Reasons to Elevate
Our children failing to hit academic targets in school is a major cause of concern for many parents and teachers. When we first hear that our children are struggling to succeed, it’s easy to assume that they aren’t working hard enough. For many parents, receiving a phone call from a teacher to discuss their child’s progress (or lack thereof) can send us into a paralysis of fear and panic.
Many of us immediately react by blaming our child for being lazy, not diligent enough, or unmotivated. Our knee-jerk reaction may inspire us to schedule extra tuition time, sign them up for booster lessons, or find the nearest Kumon or enrichment centre in hopes that this assistance will help them hit the desired academic targets.
Invisible Barriers in the Classroom
There are times when a lack of diligence and motivation is the reality, and extra support and tuition can add value by targeting subjects that require assistance. However, these programs aren’t necessarily right for everyone. On many occasions, not trying ‘hard enough’ is not the reason for a child’s lack of progress. There can be, and very commonly are greater invisible barriers to a child’s achievement in school.
This is not new information for many of us. We all understand that there are many complexities surrounding a child’s development and brain formation, which continues until around the age of 25. However, as parents, we don’t always realise that issues of brain development and processing are not always within our child’s control. It’s not fair to blame them for failing to make valid connections in a meaningful way when their brain is still developing in this area.
How This Affects Girls
There are countless barriers to our children’s success in school. Some of the most common include a lack of confidence and self-esteem, which is far more likely to present itself in girls rather than their male peers in the impressionable pre-adolescent years.
Teachers can easily create a perception that a girl is not keeping up in class. This is then validated by her parents, who believe that the only way to rectify the situation is to sit their daughter down for more lessons and extra study time. This fails to address the root of the problem.
How Can We Tear Down Barriers for Our Daughters?
Extra lessons won’t break down the barriers that need to fall for the student to be ready to learn. If we want to get to the root of the problem, we must examine the barriers that prevent our daughters from learning.
Many different barriers exist today, and many overlap in ways that can make identifying them complex. However, some to consider include:
- Underlying learning difficulties such as dyslexia, dyspraxia, issues with concentration, attention, focus, working memory, anxiety, sensory overload, or auditory processing concerns.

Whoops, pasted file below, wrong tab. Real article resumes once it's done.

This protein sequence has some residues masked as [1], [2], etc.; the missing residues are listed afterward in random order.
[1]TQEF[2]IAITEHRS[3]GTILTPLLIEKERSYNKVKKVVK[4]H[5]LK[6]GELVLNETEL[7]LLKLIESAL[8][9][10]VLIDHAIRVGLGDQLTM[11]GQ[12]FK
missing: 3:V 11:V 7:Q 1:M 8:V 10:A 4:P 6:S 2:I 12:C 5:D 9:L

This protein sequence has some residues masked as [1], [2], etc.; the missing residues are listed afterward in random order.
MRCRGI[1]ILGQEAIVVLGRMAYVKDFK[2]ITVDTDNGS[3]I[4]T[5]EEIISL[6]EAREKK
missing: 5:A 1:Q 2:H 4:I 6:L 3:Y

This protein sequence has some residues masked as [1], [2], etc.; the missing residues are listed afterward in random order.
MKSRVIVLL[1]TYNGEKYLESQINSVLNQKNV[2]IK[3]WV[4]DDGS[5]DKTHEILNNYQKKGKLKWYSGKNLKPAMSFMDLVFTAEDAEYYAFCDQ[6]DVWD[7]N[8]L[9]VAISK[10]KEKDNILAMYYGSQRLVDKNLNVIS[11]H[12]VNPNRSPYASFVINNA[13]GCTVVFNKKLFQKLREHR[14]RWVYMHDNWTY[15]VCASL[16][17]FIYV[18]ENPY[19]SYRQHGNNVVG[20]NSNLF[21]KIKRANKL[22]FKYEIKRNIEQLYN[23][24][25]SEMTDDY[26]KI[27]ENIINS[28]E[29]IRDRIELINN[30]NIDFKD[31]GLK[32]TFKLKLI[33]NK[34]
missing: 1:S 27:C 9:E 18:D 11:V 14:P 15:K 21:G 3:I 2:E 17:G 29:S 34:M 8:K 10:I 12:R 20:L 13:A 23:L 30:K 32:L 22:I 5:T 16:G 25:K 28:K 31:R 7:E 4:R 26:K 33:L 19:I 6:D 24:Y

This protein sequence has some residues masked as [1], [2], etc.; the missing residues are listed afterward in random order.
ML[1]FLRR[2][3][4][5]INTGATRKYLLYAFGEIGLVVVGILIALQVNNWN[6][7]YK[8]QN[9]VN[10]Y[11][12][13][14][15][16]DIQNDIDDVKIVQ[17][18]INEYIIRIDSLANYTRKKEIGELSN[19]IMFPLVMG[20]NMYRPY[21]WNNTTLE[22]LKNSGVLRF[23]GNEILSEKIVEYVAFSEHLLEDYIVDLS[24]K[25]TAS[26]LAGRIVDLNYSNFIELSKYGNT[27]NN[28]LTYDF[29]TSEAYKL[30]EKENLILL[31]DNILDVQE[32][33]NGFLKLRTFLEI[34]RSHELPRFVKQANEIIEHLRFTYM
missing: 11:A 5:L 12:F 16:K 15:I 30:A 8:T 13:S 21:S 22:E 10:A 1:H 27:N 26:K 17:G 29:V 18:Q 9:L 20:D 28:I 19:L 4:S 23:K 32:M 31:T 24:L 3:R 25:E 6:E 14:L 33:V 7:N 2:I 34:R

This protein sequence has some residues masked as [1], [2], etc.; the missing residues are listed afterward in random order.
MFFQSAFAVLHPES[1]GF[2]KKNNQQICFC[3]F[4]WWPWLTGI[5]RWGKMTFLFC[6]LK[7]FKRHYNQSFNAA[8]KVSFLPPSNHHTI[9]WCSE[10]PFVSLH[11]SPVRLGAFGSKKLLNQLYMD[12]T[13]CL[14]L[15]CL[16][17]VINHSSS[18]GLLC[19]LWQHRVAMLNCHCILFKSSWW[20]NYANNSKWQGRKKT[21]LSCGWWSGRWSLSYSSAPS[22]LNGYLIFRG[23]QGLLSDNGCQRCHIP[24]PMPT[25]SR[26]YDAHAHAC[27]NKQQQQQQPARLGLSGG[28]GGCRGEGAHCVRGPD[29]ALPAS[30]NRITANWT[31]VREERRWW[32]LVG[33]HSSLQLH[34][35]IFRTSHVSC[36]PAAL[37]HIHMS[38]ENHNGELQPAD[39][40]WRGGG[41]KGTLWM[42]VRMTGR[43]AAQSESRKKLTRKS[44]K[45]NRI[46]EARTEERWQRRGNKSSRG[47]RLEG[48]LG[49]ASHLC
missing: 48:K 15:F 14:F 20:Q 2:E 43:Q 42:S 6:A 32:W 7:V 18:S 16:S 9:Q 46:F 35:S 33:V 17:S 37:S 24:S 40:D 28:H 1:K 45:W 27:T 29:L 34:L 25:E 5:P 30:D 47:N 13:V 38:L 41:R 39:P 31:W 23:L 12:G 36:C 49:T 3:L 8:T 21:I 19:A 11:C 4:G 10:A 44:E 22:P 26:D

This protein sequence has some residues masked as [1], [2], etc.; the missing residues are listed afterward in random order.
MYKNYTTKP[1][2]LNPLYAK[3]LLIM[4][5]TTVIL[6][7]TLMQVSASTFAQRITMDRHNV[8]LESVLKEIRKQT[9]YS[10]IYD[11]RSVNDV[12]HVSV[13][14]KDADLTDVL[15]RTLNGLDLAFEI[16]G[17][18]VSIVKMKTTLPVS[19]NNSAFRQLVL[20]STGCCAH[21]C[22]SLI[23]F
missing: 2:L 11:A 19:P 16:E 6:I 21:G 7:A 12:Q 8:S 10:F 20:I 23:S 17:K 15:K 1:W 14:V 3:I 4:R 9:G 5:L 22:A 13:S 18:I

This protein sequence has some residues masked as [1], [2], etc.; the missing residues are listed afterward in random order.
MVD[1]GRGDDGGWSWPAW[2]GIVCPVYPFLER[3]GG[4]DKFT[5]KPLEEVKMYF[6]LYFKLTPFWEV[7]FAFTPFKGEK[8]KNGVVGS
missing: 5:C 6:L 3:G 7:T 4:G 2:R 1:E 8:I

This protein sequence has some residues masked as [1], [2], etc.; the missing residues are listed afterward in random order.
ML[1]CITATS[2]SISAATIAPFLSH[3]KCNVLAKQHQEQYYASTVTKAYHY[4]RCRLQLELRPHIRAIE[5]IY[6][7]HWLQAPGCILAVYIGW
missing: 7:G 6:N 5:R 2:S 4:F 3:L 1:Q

- Grief or loss of family members
- Family move
- Parental pressure
- Parental absence when long work hours or travel keep parents away from their children.
- Friendship concerns and/or bullying concerns which can be amplified by social media.
- Economic pressures- children pick up on our unconscious attitudes and may compare themselves to their more advantaged peers.
- Fatigue – lack of sleep or restful sleep.
- Healthy diets – access to and awareness of healthy foods is key.
- Mental health concerns- not feeling good enough or having the self-worth to believe in oneself.
Many professionals can help deal with all of the areas mentioned above. As the parent of a child with learning challenges, I have personally consulted many specialists. Employing their expertise is crucial, but these barriers need to be fully understood before we can begin to evaluate their effect on our children.
My Role with ELEVATE.RA
In my role with ELEVATE.RA, I strive to help parents understand the circumstances and barriers behind their daughters’ learning challenges before they hit walls of despair or worry. We strive to intervene before health and academic concerns require more intense therapy or interventions.
I want to teach your girls skills they can use to create awareness around emotional literacy, and life skills that will help set them up for challenges and give them the resilience to tackle tough lessons. Not just in school, but in life as well.
I want them to understand that failing won’t break you, and can indeed help make us into better, more adjusted people. If we learn how to get up when we fall, we will be far better set up in life than being too scared to fail.
ELEVATE.RA works to cultivate and develop 6 key attributes that will shape your daughter’s development as superheroes. These include:
- Emotional Literacy
We can lift each other, support one another, and show our girls compassion and empathy. That is the work I aim to provide at ELEVATE.RA. I look forward to meeting with your lovely super girls!